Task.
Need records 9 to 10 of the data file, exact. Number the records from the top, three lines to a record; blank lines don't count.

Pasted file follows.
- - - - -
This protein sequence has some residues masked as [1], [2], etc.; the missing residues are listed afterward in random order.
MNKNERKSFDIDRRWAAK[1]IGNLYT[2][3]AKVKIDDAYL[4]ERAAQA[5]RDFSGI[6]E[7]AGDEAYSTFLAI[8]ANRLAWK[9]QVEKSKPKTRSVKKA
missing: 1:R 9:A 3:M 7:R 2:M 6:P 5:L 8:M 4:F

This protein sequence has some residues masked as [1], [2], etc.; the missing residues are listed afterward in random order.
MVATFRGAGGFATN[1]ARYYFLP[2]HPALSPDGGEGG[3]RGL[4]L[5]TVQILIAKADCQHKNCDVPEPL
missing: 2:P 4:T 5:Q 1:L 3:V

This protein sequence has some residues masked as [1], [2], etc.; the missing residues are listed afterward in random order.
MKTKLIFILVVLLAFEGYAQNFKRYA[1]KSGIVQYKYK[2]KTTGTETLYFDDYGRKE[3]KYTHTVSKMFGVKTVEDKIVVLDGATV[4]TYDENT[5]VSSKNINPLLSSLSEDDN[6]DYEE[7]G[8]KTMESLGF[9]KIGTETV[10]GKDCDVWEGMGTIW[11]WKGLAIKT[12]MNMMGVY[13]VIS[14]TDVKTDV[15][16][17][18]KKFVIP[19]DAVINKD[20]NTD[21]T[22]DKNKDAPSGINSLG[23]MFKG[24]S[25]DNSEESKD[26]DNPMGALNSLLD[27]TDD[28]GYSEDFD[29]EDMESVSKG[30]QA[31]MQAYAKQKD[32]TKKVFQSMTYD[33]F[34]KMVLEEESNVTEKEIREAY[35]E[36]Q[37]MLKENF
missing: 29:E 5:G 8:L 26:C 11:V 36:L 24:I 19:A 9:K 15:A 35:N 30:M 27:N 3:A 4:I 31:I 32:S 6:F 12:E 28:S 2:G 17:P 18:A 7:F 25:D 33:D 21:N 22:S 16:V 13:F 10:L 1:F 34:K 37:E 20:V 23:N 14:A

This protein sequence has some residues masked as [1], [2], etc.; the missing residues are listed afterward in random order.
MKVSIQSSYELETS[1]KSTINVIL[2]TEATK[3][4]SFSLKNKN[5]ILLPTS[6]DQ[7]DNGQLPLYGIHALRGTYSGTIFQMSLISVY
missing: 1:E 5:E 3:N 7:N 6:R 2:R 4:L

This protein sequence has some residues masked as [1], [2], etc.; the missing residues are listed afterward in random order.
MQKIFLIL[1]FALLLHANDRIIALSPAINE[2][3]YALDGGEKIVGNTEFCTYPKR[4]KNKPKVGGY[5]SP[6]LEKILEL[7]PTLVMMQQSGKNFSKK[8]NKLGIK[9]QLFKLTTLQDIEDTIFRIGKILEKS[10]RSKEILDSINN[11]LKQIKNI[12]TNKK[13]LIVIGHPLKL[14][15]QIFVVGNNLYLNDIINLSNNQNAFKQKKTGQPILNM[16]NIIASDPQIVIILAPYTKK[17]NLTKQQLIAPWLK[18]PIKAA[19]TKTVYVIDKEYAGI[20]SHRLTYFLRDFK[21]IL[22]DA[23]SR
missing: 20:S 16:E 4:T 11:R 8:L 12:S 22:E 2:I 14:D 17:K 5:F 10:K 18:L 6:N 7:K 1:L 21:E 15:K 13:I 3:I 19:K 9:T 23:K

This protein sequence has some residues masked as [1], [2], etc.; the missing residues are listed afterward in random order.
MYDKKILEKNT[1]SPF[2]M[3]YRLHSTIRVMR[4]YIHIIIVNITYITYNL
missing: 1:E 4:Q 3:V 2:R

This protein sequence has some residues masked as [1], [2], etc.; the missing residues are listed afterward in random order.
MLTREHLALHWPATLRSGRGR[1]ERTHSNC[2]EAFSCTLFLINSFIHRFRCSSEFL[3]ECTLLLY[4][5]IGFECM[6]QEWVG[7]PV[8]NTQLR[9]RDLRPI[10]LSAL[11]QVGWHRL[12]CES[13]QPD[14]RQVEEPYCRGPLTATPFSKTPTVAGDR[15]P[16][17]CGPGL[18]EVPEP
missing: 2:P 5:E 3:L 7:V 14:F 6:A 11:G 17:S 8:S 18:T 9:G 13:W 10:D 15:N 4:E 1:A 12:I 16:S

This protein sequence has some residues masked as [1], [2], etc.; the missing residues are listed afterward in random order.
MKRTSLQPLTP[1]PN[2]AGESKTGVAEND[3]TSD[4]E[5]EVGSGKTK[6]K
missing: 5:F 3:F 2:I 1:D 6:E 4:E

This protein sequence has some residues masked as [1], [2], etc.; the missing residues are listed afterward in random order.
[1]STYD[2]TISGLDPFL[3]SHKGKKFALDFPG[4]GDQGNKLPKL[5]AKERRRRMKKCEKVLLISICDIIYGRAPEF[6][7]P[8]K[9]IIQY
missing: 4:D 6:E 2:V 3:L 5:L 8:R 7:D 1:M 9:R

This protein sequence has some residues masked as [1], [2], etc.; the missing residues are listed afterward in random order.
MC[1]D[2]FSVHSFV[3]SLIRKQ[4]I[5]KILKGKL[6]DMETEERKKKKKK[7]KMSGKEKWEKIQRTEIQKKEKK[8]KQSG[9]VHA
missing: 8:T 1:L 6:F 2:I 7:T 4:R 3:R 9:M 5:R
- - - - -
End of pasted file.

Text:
This protein sequence has some residues masked as [1], [2], etc.; the missing residues are listed afterward in random order.
[1]STYD[2]TISGLDPFL[3]SHKGKKFALDFPG[4]GDQGNKLPKL[5]AKERRRRMKKCEKVLLISICDIIYGRAPEF[6][7]P[8]K[9]IIQY
missing: 4:D 6:E 2:V 3:L 5:L 8:R 7:D 1:M 9:R

This protein sequence has some residues masked as [1], [2], etc.; the missing residues are listed afterward in random order.
MC[1]D[2]FSVHSFV[3]SLIRKQ[4]I[5]KILKGKL[6]DMETEERKKKKKK[7]KMSGKEKWEKIQRTEIQKKEKK[8]KQSG[9]VHA
missing: 8:T 1:L 6:F 2:I 7:T 4:R 3:R 9:M 5:R